My favorite present ever is when writers and illustrators tell me of how I helped them be successful in some part of their career. So in the spirit of the holiday season, I’m sharing this happy ending “gift” I received from Elizabeth Van Steenwyk.who sought my school visit advice this past summer. (See post on 09 01 10, “Case Study: Designing a Program for First and Second Graders”)
Elizabeth was invited to speak at her hometown school in Galesburg, Illinois. But she “felt out of touch with my audience,” she wrote to her agent. “After hundreds of school visits over the years, I suddenly needed guidance so I called my friend, Alexis O’Neill who has become an expert in the field. Over the telephone she said, ‘You’ve got a lot of dogs in your body of work.’ And she was right. In the space of fifteen minutes we crafted a presentation around dogs in my books and the rest was a piece of cake.”
In a library setting, Elizabeth gave three talks to students in grades 2-6. Each talk changed slightly with the age of the children.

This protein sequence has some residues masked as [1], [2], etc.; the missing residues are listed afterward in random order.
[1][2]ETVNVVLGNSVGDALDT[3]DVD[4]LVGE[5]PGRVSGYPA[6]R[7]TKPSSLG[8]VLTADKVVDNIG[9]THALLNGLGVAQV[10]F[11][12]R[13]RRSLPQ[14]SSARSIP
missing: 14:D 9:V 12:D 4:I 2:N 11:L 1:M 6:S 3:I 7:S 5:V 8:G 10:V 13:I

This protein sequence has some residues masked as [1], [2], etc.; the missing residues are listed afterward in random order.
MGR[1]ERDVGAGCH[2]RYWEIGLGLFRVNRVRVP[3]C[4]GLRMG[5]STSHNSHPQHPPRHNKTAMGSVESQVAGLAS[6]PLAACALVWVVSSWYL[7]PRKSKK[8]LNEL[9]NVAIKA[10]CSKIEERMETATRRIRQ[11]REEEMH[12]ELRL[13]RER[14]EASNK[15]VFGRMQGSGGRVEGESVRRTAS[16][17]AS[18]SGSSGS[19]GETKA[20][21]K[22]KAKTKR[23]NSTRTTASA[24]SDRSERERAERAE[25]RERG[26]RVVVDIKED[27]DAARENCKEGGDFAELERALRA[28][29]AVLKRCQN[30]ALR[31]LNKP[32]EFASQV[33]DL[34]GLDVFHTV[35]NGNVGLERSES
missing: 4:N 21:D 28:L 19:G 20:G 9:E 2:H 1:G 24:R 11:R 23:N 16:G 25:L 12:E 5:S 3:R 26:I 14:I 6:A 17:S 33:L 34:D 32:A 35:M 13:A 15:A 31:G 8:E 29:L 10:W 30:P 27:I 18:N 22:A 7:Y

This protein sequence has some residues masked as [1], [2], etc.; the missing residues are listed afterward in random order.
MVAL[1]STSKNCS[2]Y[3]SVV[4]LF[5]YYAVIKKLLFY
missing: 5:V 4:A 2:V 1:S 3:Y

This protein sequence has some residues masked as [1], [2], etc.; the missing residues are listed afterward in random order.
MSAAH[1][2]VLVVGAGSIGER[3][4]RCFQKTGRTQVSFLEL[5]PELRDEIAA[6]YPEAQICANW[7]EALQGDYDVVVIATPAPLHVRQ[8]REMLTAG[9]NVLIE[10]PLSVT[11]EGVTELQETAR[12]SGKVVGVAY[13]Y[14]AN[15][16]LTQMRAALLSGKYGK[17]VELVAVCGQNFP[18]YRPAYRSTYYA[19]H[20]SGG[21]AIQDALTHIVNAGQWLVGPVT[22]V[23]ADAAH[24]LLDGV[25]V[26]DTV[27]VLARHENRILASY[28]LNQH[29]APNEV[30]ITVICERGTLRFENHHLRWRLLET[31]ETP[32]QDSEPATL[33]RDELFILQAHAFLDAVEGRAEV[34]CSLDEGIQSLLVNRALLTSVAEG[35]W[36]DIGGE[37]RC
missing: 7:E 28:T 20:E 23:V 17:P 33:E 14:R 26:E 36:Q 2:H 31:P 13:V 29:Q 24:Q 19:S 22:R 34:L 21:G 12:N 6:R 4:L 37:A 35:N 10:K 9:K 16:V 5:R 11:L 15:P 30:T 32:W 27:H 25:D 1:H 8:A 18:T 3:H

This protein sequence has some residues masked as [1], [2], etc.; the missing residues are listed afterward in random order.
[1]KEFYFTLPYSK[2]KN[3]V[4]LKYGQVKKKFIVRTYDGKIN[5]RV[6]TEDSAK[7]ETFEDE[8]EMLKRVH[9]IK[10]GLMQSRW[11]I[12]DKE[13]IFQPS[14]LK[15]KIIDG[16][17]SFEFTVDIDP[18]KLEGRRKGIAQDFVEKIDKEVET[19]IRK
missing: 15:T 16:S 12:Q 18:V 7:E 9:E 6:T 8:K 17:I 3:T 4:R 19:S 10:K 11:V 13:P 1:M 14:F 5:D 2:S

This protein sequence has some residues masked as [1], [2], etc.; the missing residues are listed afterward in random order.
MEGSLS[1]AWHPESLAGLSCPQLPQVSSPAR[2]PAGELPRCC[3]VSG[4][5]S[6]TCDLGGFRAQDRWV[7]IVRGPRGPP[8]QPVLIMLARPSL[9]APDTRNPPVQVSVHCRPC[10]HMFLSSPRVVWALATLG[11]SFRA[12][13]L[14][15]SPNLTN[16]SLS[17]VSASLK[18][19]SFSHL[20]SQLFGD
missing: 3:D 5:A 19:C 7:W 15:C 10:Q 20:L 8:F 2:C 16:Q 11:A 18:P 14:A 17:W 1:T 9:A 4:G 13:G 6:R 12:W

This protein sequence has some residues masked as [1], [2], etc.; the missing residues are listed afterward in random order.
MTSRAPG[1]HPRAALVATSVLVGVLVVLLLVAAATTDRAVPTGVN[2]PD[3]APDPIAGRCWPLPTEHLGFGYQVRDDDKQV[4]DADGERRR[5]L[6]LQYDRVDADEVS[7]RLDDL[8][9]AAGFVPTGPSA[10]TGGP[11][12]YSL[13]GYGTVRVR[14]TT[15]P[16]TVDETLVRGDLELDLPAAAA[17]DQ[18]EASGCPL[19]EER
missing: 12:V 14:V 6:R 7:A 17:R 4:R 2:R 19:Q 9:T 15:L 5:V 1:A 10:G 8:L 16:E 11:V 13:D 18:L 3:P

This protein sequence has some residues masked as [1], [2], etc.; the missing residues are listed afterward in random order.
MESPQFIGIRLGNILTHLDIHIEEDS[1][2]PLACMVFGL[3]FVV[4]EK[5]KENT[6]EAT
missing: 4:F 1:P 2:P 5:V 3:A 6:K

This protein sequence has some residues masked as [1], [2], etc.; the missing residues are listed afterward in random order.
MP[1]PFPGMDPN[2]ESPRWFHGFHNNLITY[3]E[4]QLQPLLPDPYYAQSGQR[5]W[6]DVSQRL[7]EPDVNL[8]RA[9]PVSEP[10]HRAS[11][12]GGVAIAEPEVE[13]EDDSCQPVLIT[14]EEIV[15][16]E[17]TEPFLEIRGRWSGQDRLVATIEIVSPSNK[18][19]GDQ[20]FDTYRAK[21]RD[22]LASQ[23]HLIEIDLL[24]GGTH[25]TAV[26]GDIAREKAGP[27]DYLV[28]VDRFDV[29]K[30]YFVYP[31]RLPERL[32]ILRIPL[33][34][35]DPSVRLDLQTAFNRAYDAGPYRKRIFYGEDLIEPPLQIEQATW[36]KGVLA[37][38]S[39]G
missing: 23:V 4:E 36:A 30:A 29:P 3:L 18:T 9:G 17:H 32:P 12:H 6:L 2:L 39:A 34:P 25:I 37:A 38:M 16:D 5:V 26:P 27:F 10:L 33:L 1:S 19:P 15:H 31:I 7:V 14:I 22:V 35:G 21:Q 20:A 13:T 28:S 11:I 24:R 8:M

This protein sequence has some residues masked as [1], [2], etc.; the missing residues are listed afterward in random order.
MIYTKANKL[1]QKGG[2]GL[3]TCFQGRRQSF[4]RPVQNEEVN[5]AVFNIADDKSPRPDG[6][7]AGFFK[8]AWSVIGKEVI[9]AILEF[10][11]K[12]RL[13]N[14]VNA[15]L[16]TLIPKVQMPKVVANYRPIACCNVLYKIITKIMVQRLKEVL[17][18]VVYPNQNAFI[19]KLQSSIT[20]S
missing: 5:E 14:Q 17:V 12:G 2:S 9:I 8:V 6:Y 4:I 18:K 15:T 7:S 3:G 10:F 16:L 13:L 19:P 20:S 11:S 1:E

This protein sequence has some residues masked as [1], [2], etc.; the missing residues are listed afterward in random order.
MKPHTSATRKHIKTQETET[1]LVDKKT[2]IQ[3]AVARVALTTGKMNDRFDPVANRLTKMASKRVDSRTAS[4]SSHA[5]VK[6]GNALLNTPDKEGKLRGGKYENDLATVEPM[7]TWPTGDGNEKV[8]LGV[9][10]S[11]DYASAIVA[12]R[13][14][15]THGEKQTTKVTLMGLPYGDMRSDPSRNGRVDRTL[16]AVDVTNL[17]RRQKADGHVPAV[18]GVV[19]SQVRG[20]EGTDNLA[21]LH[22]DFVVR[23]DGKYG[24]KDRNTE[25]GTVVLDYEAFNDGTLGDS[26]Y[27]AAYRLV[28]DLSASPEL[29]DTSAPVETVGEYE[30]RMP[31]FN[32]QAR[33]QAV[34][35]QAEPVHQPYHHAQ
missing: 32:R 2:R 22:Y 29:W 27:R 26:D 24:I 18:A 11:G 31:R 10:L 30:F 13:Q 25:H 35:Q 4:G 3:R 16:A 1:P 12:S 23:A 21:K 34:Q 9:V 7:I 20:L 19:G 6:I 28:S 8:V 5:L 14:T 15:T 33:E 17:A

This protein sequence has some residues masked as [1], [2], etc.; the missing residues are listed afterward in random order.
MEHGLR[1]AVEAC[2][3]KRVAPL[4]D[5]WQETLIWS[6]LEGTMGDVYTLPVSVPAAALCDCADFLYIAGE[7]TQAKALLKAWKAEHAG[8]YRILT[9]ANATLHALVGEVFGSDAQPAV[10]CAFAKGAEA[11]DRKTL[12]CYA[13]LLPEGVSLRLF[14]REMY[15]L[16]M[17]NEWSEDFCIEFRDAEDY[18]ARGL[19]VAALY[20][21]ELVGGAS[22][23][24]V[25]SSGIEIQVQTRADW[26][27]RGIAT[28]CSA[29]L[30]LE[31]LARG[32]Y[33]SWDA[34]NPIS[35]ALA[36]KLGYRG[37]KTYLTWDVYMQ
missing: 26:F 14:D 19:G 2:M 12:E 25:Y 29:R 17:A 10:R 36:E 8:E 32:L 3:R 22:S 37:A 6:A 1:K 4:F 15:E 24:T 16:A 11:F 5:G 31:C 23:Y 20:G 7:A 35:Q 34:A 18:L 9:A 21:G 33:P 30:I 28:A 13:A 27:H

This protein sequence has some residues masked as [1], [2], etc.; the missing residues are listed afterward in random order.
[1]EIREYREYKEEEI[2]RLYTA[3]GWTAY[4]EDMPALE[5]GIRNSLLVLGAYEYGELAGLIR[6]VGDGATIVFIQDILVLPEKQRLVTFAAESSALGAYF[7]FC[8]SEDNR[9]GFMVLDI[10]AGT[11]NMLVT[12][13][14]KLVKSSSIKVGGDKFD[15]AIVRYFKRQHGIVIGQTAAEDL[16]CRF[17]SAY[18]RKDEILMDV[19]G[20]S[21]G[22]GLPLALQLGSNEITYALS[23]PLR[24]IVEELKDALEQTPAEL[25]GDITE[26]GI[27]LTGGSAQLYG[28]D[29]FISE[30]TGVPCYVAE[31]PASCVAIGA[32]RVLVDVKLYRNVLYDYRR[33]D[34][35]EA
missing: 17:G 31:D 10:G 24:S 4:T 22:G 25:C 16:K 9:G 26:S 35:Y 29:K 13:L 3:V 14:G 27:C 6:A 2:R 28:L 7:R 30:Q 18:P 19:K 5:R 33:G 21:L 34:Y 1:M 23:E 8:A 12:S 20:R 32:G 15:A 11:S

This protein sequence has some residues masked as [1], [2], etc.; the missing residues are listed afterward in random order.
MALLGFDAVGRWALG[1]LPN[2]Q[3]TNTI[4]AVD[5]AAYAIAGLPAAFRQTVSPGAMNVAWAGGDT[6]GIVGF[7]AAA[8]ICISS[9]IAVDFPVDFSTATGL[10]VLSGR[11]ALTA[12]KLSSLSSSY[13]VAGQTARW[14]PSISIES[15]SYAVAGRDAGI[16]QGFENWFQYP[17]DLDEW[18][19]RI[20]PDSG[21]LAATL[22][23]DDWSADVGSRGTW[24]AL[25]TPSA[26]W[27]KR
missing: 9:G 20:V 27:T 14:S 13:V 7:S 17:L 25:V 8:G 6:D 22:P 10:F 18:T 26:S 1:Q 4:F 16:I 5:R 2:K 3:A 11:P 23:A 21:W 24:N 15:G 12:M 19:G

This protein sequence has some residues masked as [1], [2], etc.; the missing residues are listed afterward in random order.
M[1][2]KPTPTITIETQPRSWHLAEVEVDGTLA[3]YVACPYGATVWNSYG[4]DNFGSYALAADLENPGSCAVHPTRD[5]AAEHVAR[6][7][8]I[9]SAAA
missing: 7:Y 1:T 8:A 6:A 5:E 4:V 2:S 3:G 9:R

She began her presentation with a PowerPoint scrolling as the kids arrived. The visuals showed dogs and their owners — teachers, family, movie stars, rock singers, and historical dogs. Elizabeth writes, “It kept the noise level down and attention locked in place. The PowerPoint, created by the librarian, was absolutely great and kicked off my talk perfectly.” Elizabeth then talked about her dogs books and segued into what she always includes: constructing a book with suggestions from her audience, a Q and A, and a conclusion which included an invitation to everyone to come up and pet the stuffed animal version of Fala (the subject of one of her books) on their way back to class.
“Every child, all 370 of them, even cool fifth graders came up and petted my stuffed Fala dog,” she says. “That way, I was able to talk or say hello to each and every child.
At the luncheon with the teachers, all the decorations were dog-related: dog biscuits (for people), paw candy, and tablecloths imprinted with dog pictures. Afterwards, she signed books. “I would call it a successful day all round,” Elizabeth writes. After being out of the loop for a few years, this experienced writer appreciated a little creative brainstorming to get her presentation back on track.
Elizabeth found a way to engage the kids in a new way, focus their attention at the opening of her session and connect with each child individually, eyeball to eyeball.
I love that the word “present” is in “presentation.” This happy ending is truly a wonderful present!
Joyful holidays to you all!